“And to those who disagree, who will focus on what I have stopped, I ask you to consider what we have just created with network north.

“An alternative which in place of one delayed and overrunning project will now begin hundreds upon hundreds of new projects, large and small, road and rail, bus and train covering the whole country that will be delivered faster, that will see every region receiving more investment than they would have done.

“You can’t have both, so those who wish to disagree with me, I respect that. But they should have the honesty to admit that they would now be cancelling the hundreds of alternative projects right across the country that people will benefit from instead.”

All change at Euston

A new "development zone" would be created around Euston station in central London, Sunak said, stripping HS2 of responsibility for the site. 

"There must be some accountability for the mistakes made, for the mismanagement of this project," he added. 

“We will instead create a new Euston development zone building thousands of new homes for the next generation of homeowners, new business opportunities and a station that delivers the capacity we need.

“And in doing so, for the first time in the lifecycle of this project, we will have cut costs. The £6.5bn of savings that [Transport Secretary] Mark [Harper] and I are making will be taken from the Euston site and given to the rest of the country.”

'Symbol of failure' 

Andy Burnham, the Labour mayor of Greater Manchester, said the Prime Minister's plan was not "coherent", arguing that the current plan does not solve the problem of bottlenecks and lack of capacity on the railway network in the north, which stretches from Liverpool in the west to Hull in the east.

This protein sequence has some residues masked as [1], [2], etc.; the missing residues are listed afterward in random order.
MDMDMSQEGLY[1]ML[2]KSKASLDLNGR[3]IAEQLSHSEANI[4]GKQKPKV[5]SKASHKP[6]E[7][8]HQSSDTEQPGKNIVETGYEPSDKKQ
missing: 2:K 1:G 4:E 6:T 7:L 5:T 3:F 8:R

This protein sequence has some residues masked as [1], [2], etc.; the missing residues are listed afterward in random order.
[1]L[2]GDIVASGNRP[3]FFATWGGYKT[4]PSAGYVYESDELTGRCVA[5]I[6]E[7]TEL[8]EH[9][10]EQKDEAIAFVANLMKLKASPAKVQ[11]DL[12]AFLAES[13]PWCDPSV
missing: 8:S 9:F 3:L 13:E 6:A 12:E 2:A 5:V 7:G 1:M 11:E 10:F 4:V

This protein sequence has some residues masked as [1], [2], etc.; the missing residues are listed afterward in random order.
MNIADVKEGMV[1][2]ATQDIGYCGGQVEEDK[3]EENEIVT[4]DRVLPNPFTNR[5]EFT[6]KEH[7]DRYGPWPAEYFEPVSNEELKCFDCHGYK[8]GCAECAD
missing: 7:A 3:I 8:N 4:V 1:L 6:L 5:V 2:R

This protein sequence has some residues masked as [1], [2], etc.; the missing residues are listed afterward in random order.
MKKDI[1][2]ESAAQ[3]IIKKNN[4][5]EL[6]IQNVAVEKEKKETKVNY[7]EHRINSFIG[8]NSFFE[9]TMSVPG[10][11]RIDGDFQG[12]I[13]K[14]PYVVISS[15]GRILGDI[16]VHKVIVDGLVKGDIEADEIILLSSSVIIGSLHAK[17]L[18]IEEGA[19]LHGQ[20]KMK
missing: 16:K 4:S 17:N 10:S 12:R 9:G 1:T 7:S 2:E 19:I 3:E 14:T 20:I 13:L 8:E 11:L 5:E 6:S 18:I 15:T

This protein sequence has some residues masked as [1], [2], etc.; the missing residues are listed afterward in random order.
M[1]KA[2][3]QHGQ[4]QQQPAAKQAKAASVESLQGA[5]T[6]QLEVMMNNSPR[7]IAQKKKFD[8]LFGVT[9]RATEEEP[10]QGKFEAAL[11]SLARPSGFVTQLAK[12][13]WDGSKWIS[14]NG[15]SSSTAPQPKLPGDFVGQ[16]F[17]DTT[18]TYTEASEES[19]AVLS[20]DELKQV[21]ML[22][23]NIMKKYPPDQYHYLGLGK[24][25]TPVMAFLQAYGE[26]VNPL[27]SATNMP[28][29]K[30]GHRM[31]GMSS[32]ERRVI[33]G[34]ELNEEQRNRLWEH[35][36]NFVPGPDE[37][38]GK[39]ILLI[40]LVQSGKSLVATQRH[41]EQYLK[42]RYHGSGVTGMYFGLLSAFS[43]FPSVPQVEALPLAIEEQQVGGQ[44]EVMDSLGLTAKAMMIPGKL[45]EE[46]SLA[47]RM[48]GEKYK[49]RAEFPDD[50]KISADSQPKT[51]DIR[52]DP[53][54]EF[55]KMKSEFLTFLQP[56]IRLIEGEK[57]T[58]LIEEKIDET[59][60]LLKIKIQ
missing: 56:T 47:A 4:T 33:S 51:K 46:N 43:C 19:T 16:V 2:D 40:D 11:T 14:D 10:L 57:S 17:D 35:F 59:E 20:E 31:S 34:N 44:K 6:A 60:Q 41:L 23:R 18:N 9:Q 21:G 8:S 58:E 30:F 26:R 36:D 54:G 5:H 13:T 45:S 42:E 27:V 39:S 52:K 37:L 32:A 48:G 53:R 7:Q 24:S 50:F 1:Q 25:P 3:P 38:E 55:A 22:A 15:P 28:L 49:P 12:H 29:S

He said the current plans also do not solve the problems of capacity on the railways running north-south from Manchester to Birmingham and London.

He added: “So, we haven’t got a plan here that works north-south or east-west.”

Street, who had been rumoured to be on the brink of quitting the Conservative Party over the decision, said he was "incredibly disappointed" by the decision. 

Unite general secretary Sharon Graham said: “The PM can wrap it up any way he wants but what we get is still massive under-investment in our industries, critical infrastructure and public services – while profiteering goes unchecked and workers pay the price.

“Cancelling HS2 is yet another example of this. A project that would have brought well-paid, highly-skilled jobs to the north of England cancelled at the last minute and replaced with a promise of cash for potholes."

Mick Lynch, the general secretary of the RMT, said the decision was "disasterous", adding: "“High Speed rail together with a modern expanding public transport network is key to the future of linking every part of our country together, from north to south and East to West."

The National: Shadow transport secretary Louise Haigh

Louise Haigh (above), Labour's shadow transport secretary, added: "Is there anything more emblematic of 13 years of dismal failure by this broken Government than their flagship levelling-up project that fails to even reach the North?

“What started as a modern infrastructure plan left by the last Labour government has, after 13 years of incompetence, waste, and broken promises, become a colossal symbol of Conservative failure.”